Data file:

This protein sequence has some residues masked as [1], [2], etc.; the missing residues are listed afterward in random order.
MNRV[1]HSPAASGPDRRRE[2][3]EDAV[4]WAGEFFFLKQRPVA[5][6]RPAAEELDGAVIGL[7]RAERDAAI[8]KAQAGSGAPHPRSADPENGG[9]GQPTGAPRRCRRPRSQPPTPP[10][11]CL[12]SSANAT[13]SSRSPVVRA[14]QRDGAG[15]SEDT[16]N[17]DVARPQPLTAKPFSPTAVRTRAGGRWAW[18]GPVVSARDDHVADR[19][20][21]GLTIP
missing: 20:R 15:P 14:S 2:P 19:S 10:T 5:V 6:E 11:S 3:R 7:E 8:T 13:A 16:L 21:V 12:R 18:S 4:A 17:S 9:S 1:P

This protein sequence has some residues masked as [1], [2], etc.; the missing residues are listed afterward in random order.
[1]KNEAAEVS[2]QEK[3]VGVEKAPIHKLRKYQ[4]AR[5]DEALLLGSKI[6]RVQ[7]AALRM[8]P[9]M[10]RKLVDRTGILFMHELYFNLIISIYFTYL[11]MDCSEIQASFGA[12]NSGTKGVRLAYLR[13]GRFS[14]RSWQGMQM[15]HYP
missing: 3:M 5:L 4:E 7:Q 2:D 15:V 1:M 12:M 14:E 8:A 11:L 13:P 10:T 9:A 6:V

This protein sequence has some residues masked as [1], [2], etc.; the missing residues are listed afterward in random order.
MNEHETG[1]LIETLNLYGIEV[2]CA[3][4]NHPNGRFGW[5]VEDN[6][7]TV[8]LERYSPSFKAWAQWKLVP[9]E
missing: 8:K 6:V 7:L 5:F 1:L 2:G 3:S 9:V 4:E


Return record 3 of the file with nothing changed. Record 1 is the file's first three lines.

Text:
This protein sequence has some residues masked as [1], [2], etc.; the missing residues are listed afterward in random order.
MNEHETG[1]LIETLNLYGIEV[2]CA[3][4]NHPNGRFGW[5]VEDN[6][7]TV[8]LERYSPSFKAWAQWKLVP[9]E
missing: 8:K 6:V 7:L 5:F 1:L 2:G 3:S 9:V 4:E